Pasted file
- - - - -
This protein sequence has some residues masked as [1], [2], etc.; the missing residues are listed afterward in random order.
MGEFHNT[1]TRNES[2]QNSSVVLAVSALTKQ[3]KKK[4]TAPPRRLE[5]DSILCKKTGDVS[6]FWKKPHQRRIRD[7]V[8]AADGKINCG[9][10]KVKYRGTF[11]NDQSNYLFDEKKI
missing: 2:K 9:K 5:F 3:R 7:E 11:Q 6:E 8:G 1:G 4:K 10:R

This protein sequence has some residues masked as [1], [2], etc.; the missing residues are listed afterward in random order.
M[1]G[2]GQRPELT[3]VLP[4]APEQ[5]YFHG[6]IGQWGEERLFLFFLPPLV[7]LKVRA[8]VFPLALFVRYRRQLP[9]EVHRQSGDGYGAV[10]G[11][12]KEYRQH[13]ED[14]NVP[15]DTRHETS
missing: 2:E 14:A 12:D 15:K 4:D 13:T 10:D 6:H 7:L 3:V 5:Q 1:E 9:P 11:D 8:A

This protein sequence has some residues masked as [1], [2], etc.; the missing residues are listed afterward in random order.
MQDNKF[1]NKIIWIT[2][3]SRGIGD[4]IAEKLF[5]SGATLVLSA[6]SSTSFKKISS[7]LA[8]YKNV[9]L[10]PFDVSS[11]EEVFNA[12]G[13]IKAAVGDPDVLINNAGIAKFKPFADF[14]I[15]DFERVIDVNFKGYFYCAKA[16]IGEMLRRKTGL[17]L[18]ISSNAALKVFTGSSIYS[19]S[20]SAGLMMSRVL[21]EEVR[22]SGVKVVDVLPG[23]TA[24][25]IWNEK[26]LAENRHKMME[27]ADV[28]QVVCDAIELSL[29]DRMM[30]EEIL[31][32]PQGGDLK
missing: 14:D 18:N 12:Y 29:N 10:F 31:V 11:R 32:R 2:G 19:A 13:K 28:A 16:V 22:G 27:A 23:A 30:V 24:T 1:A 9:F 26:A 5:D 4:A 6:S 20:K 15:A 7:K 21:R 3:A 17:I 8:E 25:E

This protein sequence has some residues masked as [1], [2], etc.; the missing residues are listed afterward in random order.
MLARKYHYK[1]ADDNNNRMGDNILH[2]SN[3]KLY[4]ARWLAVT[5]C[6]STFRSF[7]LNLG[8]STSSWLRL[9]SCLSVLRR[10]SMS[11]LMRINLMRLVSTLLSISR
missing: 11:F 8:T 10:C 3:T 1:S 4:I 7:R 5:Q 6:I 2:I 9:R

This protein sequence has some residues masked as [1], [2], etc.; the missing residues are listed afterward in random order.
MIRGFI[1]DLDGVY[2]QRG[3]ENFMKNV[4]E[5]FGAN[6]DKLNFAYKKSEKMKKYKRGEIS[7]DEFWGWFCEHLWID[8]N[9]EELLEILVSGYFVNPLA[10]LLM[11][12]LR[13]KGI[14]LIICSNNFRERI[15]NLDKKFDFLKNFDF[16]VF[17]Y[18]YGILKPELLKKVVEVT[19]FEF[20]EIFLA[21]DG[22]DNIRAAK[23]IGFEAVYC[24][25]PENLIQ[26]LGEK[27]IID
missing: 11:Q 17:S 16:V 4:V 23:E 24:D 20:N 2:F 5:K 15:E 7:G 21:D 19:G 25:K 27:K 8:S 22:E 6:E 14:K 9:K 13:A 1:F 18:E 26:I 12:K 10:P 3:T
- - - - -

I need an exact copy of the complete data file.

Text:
This protein sequence has some residues masked as [1], [2], etc.; the missing residues are listed afterward in random order.
MGEFHNT[1]TRNES[2]QNSSVVLAVSALTKQ[3]KKK[4]TAPPRRLE[5]DSILCKKTGDVS[6]FWKKPHQRRIRD[7]V[8]AADGKINCG[9][10]KVKYRGTF[11]NDQSNYLFDEKKI
missing: 2:K 9:K 5:F 3:R 7:E 11:Q 6:E 8:G 1:G 4:K 10:R

This protein sequence has some residues masked as [1], [2], etc.; the missing residues are listed afterward in random order.
M[1]G[2]GQRPELT[3]VLP[4]APEQ[5]YFHG[6]IGQWGEERLFLFFLPPLV[7]LKVRA[8]VFPLALFVRYRRQLP[9]EVHRQSGDGYGAV[10]G[11][12]KEYRQH[13]ED[14]NVP[15]DTRHETS
missing: 2:E 14:A 12:D 15:K 4:D 13:T 10:D 6:H 7:L 3:V 5:Q 1:E 9:P 11:D 8:A

This protein sequence has some residues masked as [1], [2], etc.; the missing residues are listed afterward in random order.
MQDNKF[1]NKIIWIT[2][3]SRGIGD[4]IAEKLF[5]SGATLVLSA[6]SSTSFKKISS[7]LA[8]YKNV[9]L[10]PFDVSS[11]EEVFNA[12]G[13]IKAAVGDPDVLINNAGIAKFKPFADF[14]I[15]DFERVIDVNFKGYFYCAKA[16]IGEMLRRKTGL[17]L[18]ISSNAALKVFTGSSIYS[19]S[20]SAGLMMSRVL[21]EEVR[22]SGVKVVDVLPG[23]TA[24][25]IWNEK[26]LAENRHKMME[27]ADV[28]QVVCDAIELSL[29]DRMM[30]EEIL[31][32]PQGGDLK
missing: 14:D 18:N 12:Y 29:N 10:F 31:V 11:R 32:R 2:G 19:A 13:K 28:A 16:V 22:G 27:A 23:A 30:V 24:T 1:A 9:F 26:A 5:D 4:A 6:S 20:K 15:A 7:K 21:R 3:A 17:I 8:E 25:E

This protein sequence has some residues masked as [1], [2], etc.; the missing residues are listed afterward in random order.
MLARKYHYK[1]ADDNNNRMGDNILH[2]SN[3]KLY[4]ARWLAVT[5]C[6]STFRSF[7]LNLG[8]STSSWLRL[9]SCLSVLRR[10]SMS[11]LMRINLMRLVSTLLSISR
missing: 11:F 8:T 10:C 3:T 1:S 4:I 7:R 5:Q 6:I 2:I 9:R

This protein sequence has some residues masked as [1], [2], etc.; the missing residues are listed afterward in random order.
MIRGFI[1]DLDGVY[2]QRG[3]ENFMKNV[4]E[5]FGAN[6]DKLNFAYKKSEKMKKYKRGEIS[7]DEFWGWFCEHLWID[8]N[9]EELLEILVSGYFVNPLA[10]LLM[11][12]LR[13]KGI[14]LIICSNNFRERI[15]NLDKKFDFLKNFDF[16]VF[17]Y[18]YGILKPELLKKVVEVT[19]FEF[20]EIFLA[21]DG[22]DNIRAAK[23]IGFEAVYC[24][25]PENLIQ[26]LGEK[27]IID
missing: 11:Q 17:S 16:V 4:V 23:E 24:D 20:N 2:F 5:K 15:E 7:G 21:D 19:G 25:K 27:K 8:S 22:E 6:E 14:K 9:K 13:A 1:F 18:E 26:I 12:K 10:P 3:T